When something dramatic changes in your life, how do you respond? do you change your lifestyle around it or do you change your budget instead?
For example, given the sharp increase in the price of gas in the last few weeks, do you go back to your budget and increase the amount allocated for gas? or do you keep your budget the same and instead adjust your driving, by driving less for example? how about an extreme change in weather, say to much hotter or colder? do you make adjustments at home or do you change your budget to give more allowances for heat/AC bills?
These are questions you will likely face with a personal budget, and answering them will require some analysis and number crunching.
-Is the change permanent, short term or unknown? if it is a short-term change that won’t last for long, then you can go through it and do your best to adjust to it. In fact, if you are prepared financially, you may not even need to make any changes. If the change is permanent, then you will have to sit down and do some analysis in terms of what needs to change, your budget or your whole lifestyle.
-Which one will give you a better value and utility? it is not just about the money but the value and return you get (health, life, family etc.) In other words, changes to your budget may be the way to go if it will make your life better. Example would be in buying a car. When making the decision as to which car to buy, you may come across a car that will cost a little more and even more gas than what you currently have. But this car will give you and the family more value, safety and comfort overall, so it is worth adjusting your budget for it, for a better lifestyle.
-How easy is it to make changes to your lifestyle? if it is easier to make a budget change and almost impossible to change the way you go about your life to accommodate the new changes, then go for the former. If your company is experiencing a slow season and your hours are reduced as a result, you may not want to look for another PT job due to family commitments. In a scenario like this, you would find it hard to make changes to your lifestyle, so instead, you make changes to your budget by saving less money for example.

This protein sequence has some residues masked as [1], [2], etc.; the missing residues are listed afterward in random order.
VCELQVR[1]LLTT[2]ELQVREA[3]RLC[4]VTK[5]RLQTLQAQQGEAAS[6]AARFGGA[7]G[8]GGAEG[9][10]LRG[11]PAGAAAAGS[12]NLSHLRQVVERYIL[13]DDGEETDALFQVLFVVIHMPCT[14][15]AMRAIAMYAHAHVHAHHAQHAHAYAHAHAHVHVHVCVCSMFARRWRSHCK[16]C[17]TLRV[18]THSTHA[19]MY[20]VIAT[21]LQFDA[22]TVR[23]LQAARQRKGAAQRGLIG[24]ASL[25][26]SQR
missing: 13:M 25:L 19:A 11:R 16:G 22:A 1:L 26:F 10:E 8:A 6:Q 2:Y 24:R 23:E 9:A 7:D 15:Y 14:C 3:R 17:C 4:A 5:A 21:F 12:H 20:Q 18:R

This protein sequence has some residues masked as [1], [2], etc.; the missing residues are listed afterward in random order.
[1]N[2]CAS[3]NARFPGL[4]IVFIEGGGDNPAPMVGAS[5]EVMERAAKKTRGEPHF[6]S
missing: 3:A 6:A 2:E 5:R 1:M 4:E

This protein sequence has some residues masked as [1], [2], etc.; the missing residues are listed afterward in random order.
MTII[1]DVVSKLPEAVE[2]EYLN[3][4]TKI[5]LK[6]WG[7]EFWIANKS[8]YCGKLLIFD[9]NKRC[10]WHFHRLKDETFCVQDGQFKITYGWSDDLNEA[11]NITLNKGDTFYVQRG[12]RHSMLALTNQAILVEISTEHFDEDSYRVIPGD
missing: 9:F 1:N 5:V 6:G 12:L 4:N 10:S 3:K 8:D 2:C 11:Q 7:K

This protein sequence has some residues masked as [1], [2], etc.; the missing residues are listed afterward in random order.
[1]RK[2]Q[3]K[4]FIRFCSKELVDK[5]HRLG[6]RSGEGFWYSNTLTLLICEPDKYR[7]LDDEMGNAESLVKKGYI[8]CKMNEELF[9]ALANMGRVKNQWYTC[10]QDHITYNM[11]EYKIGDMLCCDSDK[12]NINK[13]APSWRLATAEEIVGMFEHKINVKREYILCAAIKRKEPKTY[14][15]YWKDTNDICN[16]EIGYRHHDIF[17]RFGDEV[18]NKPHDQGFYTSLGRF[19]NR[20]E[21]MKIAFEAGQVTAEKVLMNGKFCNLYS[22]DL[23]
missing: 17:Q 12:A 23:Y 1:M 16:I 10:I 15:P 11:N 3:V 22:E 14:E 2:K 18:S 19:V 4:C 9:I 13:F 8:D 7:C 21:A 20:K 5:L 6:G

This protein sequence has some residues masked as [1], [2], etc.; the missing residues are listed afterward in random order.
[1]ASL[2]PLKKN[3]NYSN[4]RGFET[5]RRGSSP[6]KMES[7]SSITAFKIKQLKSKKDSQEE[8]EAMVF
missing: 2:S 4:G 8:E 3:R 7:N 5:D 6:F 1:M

Can you make small changes to both? in certain situations, it may be easier to make small changes to both your lifestyle and budget, rather than a big change to one of the two. This way, you may feel a smaller hit. Example would be the introduction of a new member to a family through birth. With a new baby in the family, you will have added expenses and time commitments, not to mention all the time and energy needed. You can’t respond to such a dramatic change to the nucleus of your family by simply modifying your budget only. You will have to do more changes to your lifestyle as well. You may need to stay home more often to take care of the baby. Of course, the alternative would be to hire a nanny and pay her well over $1,200 a month, which would probably obliterate your budget. But by making small changes to both your lifestyle and budget together, you get to feel a smaller sacrifice from this huge change to your life.
The point is that you will need to apply different changes depending on the situation. Once size doesn’t fit all. And as we already seen with some examples, you don’t always have to go with one and not the other, but can in fact incorporate small changes from both. You should hardly ever resort to making dramatic changes to one and not touching the other. If it is a huge change, it is best to split the responsibility between both your budget and your lifestyle.
Just remember, one of the last things you should touch when adjusting your budget is your savings. It is easy to look at your savings and think it is the easiest thing to sacrifice but it doesn’t have to be. With careful planning and reassessment, you may realize that making small changes to your lifestyle may spare your savings from being reduced or even eliminated from your budget.